Unsurprisingly, soy sauce plays a central role in the country's distinctive cuisine. Filipino soy sauce, called toyo, features a rich, savory profile with a hint of sweetness. This reflects the country's unique blend of indigenous and colonial influences. Unlike its counterparts, toyo boasts a bold flavor that matches the intensity of Filipino dishes, creating robust flavor combinations.

What is Filipino Soy Sauce?

Dark and luscious, Filipino soy sauce lends its distinctive character to iconic dishes like adobo (braised meat in soy sauce, vinegar, garlic and peppercorns). The addition of coconut sugar or molasses to toyo contributes a hint of sweetness, creating a perfect balance with the savory depth of the soy sauce. This soy sauce is thinner, saltier and slightly tangier than its other soy sauce counterparts. The interplay of sweet, salty, sour and savory flavors is a hallmark of Filipino cuisine, and toyo serves as the essential ingredient that ties these elements together.

The interplay of sweet, salty, sour and savory flavors is a hallmark of Filipino cuisine, and toyo serves as the essential ingredient that ties these elements together.

Although this Filipino soy sauce may sound similar to previously discussed soy sauces, it is missing a key ingredient: wheat. Traditionally, toyo is a wheat-free soy sauce, making it a great alternative for those with gluten sensitivities. 

Just as Kikkoman is the name-brand for Japanese soy sauce, Datu Puti is the Filipino household soy sauce. When making adobo, sinigang or even lumpia, Datu Puti is the brand most easily recognized for Filipino soy sauce.

Soy Sauce and Modernity: A Look Towards the Future

As the world continues to evolve, so too does the production and consumption of soy sauce. 

Modern production techniques have introduced new methods to accelerate the brewing process. Techniques like hydrolyzed vegetable protein (HVP) can be used to create soy sauce in a matter of days. HVP is a concentrated form of protein that is broken down into amino acids, which contribute to the umami flavor of soy sauce.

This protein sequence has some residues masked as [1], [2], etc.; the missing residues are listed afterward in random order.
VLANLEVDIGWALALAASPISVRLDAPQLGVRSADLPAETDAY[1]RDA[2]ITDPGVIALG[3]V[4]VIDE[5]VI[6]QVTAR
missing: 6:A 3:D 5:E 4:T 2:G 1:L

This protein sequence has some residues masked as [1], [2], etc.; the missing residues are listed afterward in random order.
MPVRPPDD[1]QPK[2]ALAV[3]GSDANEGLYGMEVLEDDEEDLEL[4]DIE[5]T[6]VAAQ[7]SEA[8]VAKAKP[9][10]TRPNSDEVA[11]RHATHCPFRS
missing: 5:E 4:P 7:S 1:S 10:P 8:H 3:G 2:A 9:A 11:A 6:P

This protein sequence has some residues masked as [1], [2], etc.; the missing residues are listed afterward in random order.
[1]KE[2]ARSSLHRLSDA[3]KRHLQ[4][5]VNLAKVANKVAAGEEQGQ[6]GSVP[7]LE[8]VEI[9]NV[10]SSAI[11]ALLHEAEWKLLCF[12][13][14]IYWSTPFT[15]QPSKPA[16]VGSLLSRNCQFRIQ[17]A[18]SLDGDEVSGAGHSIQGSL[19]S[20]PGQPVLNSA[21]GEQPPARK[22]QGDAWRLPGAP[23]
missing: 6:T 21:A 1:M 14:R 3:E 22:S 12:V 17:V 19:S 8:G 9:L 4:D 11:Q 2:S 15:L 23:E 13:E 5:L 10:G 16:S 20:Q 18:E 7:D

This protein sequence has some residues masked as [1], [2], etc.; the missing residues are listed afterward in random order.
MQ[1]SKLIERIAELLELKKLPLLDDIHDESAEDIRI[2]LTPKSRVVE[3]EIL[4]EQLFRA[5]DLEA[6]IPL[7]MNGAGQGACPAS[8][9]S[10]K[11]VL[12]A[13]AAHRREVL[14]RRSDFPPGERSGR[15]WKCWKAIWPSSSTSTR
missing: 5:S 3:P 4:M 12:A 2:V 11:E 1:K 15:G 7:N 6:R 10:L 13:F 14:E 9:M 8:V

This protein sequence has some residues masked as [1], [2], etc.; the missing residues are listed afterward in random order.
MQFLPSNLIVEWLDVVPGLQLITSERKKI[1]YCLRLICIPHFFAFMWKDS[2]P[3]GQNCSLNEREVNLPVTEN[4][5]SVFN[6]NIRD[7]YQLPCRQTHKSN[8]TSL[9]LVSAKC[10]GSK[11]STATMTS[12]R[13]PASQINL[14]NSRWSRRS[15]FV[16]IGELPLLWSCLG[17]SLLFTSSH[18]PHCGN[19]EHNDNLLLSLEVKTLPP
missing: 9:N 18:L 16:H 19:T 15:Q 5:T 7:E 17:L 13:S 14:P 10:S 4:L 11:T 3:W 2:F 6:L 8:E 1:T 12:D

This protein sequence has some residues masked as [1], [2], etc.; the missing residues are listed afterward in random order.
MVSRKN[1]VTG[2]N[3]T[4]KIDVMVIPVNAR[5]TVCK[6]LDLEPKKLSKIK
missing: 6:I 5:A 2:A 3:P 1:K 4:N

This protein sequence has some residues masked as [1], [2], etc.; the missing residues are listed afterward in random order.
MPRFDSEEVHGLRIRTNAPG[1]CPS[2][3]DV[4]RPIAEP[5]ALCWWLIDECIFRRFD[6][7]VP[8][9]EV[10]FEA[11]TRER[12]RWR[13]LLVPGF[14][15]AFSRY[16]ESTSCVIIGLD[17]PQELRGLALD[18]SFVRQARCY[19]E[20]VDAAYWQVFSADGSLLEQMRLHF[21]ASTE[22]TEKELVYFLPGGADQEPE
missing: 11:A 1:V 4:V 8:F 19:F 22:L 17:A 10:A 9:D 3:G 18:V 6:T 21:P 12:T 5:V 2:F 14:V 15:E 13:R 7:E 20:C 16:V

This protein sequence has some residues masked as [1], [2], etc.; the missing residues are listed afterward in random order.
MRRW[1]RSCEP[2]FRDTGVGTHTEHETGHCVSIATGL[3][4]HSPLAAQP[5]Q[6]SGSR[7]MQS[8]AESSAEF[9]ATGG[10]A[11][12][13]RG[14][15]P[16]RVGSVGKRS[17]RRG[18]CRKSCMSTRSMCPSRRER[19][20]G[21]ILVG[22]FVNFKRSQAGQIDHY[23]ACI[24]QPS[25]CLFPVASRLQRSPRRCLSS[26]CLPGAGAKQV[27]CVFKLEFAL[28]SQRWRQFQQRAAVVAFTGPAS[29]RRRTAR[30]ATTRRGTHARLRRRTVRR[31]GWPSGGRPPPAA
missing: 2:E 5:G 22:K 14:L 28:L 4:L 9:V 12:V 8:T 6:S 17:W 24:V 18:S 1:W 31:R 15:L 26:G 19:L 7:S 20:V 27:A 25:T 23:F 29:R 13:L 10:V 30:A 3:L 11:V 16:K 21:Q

While these methods offer increased efficiency and affordability, traditionalists argue that they lack the depth and complexity of flavor achieved through slow fermentation. Although some argue that these modernized brewing variations lessen the quality of the final produce, they also allow for an expansion of affordable accessibility to this iconic ingredient. Most soy sauce brands will offer both traditional and modernized brewing variations of their soy sauces, labeled as such on their bottles, allowing consumers to decide which they prefer to cook with.

Soy Sauce Sustainability

With increasing concerns about sustainability when choosing the right ingredients, soy sauce producers are exploring ways to minimize their environmental impact by using organic soybeans, reducing water consumption during production and implementing energy-efficient practices. Producers are experimenting with new ingredients, fermentation techniques and aging processes to create unique flavor profiles. These advancements cater to evolving consumer preferences and offer exciting possibilities for the future of soy sauce.

Learn More About Sustainability in ICE's Plant-Based Culinary Arts Program

From its humble origins in China to its diverse regional variations, soy sauce has become an integral part of countless cuisines and cultures. Although this guide discussed several variations of soy sauces, this is only a generalized introduction, as there are even more specialized types of soy sauces within each cuisine that go further in complexity and flavors.

Soy sauce has become a testament to human ingenuity, a symbol of cultural exchange and a delicious addition to countless dishes.